When Daisies and Thunderstorms Collide


Poetry - Love/Romance
76 Pages
Reviewed on 05/28/2018
Buy on Amazon

This author participates in the Readers' Favorite Book Review Exchange Program, which is open to all authors and is completely free. Simply put, you agree to provide an honest review an author's book in exchange for the author doing the same for you. What sites your reviews are posted on (B&N, Amazon, etc.) and whether you send digital (eBook, PDF, Word, etc.) or hard copies of your books to each other for review is up to you. To begin, click the purple email icon to send this author a private email, and be sure to describe your book or include a link to your Readers' Favorite review page or Amazon page.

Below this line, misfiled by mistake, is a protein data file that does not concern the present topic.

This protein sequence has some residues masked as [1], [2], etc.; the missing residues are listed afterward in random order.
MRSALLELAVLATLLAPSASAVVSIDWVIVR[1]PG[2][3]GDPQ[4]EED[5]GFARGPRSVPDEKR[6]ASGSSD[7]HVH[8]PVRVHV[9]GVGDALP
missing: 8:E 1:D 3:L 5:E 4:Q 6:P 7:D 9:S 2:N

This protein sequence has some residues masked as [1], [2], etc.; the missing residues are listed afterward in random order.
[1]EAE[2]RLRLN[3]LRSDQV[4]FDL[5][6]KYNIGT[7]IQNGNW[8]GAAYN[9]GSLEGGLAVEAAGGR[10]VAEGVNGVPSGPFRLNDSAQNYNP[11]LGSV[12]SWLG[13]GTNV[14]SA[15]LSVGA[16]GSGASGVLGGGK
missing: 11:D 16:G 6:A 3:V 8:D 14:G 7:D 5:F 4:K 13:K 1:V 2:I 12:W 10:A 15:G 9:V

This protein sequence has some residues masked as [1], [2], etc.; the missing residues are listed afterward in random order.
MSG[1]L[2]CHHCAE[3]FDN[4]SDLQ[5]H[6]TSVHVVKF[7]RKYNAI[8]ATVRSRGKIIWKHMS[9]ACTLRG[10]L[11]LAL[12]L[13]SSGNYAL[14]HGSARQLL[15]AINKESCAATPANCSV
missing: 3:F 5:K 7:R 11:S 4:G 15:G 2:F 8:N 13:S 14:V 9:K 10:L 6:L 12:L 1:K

This author participates in the Readers' Favorite Book Donation Program, which was created to help nonprofit and charitable organizations (schools, libraries, convalescent homes, soldier donation programs, etc.) by providing them with free books and to help authors garner more exposure for their work. This author is willing to donate free copies of their book in exchange for reviews (if circumstances allow) and the knowledge that their book is being read and enjoyed. To begin, click the purple email icon to send this author a private email. Be sure to tell the author who you are, what organization you are with, how many books you need, how they will be used, and the number of reviews, if any, you would be able to provide.

Author Biography

Hi!

My name is Isabel and I love to write poetry and short stories.